Thank you to everyone who donated to keep the MAP mobile health clinic on the road!

The Medical Aid for Palestinians (MAP) mobile clinic is a vital lifeline for Palestinians in the Jordan Valley. Thank you to all those who contributed to the appeal. We have now reached the target to purchase a replacement vehicle and can keep this crucial service on the road.

Palestinians living in the Jordan Valley, in Area C of the West Bank, are routinely prevented from building permanent infrastructure, including health clinics. Consequently, there is not a single permanent healthcare centre for the approximately 300,000 Palestinians living in Area C.

The MAP mobile clinic brings doctors, nurses and community health workers- an entire GP clinic in a van- directly to 27 Bedouin communities in the Jordan valley.

After 10 years on the road, the mobile clinic was struggling to reach the communities it serves, breaking down several times and struggling to drive long distances over rocky tracks. We asked our supporters to raise £140,000 to save our service and were overwhelmed with the response.

On the road for the next ten years

Thanks to the generosity of MAP supporters, we have raised the funds for a brand new mobile clinic. This will enable MAP to continue serving vulnerable Bedouin communities for another ten years. We will continue to share updates about the new mobile clinic as soon as they become available.

We spoke to members of the Bedouin communities visited by the mobile clinic to find out more about the difference the continuation of this vital service will make to their lives.

What are the living conditions in this area?

Jamila*: “It is very difficult because we live in metallic sheds. It’s very hot and we get very tired. It is hard because we do not have own plot of land, I don’t have a home I can rely on as shelter and security. We are also always in of fear the Israeli jeeps and settlers that pass by. I have a few goats but they can’t feed themselves, and I still support two of my daughters and one of my sons. Another son of mine died 55 days ago. It is a struggle.”

Before the mobile clinic came here, where would you go to receive health care?

Jamila: “We used to go to the UNRWA (United Nations Relief Works Agency) clinic in Ein Al Sultan. It would take an hour and half on foot. If one of my children needed treatment, or to get weighed or vaccinated, they would have to make the long journey with me. It’s very hot here, so we would have to lots of rests over the journey.”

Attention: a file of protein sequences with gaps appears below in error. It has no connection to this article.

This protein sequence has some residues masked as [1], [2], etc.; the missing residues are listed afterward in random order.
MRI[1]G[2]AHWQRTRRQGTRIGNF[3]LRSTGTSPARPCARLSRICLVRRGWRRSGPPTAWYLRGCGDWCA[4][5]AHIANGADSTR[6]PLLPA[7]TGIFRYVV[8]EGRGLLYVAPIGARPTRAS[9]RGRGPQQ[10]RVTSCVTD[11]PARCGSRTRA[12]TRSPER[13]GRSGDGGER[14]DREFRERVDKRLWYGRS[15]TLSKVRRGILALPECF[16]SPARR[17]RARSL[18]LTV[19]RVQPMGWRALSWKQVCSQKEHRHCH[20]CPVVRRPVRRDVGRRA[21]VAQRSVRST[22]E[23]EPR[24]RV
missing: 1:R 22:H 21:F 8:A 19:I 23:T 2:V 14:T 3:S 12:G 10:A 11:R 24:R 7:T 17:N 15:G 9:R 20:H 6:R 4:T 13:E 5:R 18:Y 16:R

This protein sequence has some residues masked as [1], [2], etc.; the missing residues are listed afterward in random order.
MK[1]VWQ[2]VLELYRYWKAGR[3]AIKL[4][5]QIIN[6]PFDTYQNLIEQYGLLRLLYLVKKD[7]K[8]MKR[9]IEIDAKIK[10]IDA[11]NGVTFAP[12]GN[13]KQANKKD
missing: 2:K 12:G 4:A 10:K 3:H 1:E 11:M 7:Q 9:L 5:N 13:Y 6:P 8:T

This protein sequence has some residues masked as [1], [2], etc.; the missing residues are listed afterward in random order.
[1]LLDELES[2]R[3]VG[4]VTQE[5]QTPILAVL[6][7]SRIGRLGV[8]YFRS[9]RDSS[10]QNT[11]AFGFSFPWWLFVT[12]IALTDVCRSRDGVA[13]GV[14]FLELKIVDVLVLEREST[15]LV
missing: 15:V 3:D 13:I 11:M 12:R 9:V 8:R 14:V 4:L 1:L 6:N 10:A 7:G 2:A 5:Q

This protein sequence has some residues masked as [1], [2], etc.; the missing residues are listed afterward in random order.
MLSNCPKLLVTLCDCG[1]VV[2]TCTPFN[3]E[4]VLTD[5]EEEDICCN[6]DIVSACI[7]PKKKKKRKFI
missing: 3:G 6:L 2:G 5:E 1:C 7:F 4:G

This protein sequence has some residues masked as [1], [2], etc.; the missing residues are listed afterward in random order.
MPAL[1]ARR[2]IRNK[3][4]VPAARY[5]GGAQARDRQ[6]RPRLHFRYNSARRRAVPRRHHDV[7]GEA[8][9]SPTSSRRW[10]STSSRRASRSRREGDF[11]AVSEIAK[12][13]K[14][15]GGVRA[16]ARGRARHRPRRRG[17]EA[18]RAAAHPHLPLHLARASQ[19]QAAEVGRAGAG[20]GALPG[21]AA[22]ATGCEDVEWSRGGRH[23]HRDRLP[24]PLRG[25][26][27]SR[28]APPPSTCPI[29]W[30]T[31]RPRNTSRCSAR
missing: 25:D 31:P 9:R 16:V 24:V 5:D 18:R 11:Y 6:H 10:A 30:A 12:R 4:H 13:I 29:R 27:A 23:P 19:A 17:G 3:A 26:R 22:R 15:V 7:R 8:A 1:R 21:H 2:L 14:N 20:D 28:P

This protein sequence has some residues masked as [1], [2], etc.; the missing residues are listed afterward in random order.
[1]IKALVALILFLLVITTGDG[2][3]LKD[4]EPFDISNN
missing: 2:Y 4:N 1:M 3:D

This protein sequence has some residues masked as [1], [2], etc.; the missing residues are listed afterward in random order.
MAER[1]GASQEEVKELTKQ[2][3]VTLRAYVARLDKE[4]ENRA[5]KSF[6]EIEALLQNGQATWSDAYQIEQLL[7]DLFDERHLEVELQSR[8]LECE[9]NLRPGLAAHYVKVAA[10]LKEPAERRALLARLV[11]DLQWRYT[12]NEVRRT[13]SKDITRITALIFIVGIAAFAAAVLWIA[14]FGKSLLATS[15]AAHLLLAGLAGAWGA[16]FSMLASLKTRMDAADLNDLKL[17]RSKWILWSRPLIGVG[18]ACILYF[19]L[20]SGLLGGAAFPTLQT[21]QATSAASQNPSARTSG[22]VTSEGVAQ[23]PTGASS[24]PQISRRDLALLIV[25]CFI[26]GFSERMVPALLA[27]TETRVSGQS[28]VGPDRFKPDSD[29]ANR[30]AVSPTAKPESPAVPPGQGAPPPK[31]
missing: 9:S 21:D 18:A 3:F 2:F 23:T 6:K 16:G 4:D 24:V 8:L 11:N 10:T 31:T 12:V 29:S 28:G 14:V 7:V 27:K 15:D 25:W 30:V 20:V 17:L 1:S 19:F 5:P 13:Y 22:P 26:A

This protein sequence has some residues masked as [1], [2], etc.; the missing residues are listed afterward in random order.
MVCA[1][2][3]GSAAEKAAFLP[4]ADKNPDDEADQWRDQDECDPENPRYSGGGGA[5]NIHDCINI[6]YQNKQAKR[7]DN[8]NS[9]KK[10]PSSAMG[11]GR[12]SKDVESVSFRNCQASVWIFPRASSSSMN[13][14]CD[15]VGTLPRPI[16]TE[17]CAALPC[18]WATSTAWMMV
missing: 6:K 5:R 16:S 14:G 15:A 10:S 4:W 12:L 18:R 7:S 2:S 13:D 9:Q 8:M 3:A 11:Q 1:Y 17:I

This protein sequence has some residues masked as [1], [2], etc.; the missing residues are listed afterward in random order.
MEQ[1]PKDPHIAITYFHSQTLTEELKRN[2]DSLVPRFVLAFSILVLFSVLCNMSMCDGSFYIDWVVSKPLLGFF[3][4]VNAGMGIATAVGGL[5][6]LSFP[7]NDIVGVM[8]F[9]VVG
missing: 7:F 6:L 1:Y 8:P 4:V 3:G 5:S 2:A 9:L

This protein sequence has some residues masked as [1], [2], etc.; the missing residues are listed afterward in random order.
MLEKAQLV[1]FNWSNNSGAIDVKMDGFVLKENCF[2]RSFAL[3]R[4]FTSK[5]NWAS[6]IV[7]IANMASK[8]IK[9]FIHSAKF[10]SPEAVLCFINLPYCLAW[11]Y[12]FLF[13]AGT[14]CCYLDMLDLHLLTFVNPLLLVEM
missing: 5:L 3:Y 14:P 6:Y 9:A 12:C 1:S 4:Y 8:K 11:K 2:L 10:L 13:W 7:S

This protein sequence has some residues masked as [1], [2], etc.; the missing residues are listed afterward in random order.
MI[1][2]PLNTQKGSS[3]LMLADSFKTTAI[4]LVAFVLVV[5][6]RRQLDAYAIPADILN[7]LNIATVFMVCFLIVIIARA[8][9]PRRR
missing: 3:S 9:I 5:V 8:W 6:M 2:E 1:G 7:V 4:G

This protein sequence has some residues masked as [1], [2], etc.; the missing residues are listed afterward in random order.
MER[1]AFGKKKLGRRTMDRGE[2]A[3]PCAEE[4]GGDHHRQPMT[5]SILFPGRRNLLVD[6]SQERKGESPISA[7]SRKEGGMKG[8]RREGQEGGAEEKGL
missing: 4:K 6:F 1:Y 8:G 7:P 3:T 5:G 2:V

Tara: “It is rare to find public transport on the main road near here, and it’s a long journey to Jericho to our nearest clinic. Walking takes a long time, especially for a mother carrying a child. It is so hot and exhausting that we struggle to make it to the hospital. If it’s possible, we walk to another road and take transportation to Jericho.”

Khuloud: “I would have to walk the long journey to the main road and wait for a car. The road is very far from here, so every month when the mobile clinic comes it makes me feel relieved and it saves me a lot of time and effort.”

What do you think of the services the clinic provides?

Tara: “I have been visiting the mobile clinic for over six years now. I visited it when I lived with my parents, and now where I live with my husband. I remember it visiting throughout my childhood. It is very good. When we are sick, me and all the children come and get checked. They provide medication, so instead of facing the difficult journey to Jericho, they provide the health services I need.”

“The health and social workshops they provide are also very good. There are workshops on breast cancer, parenting methods, and what pregnant women should know about their health and the health of the infant. We also had training on first aid and emergency care! It is all really good and useful information that the community benefits from.”

Khuloud: “It really helps a lot, I am pregnant so need regular check-ups so their presence really relieves my worries and I can get my medication from them. I’ve learnt how to breast feed as well. Like, what position to hold the baby in and the benefits of natural breast milk compared to powdered supplements.”

What else would you say about the clinic?

Khuloud: “It’s not just doctors and patients, we see the members of the clinic as family, really. Honestly, it’s both physical and psychological support they provide. Just seeing the members of the clinic makes me excited and smile.”



Support our Twitter action and call on the UK Government to make recommendations in support of Palestinians’ rights to health and dignity in Israel’s Universal Periodic Review in January.


*Names changed to protect identity

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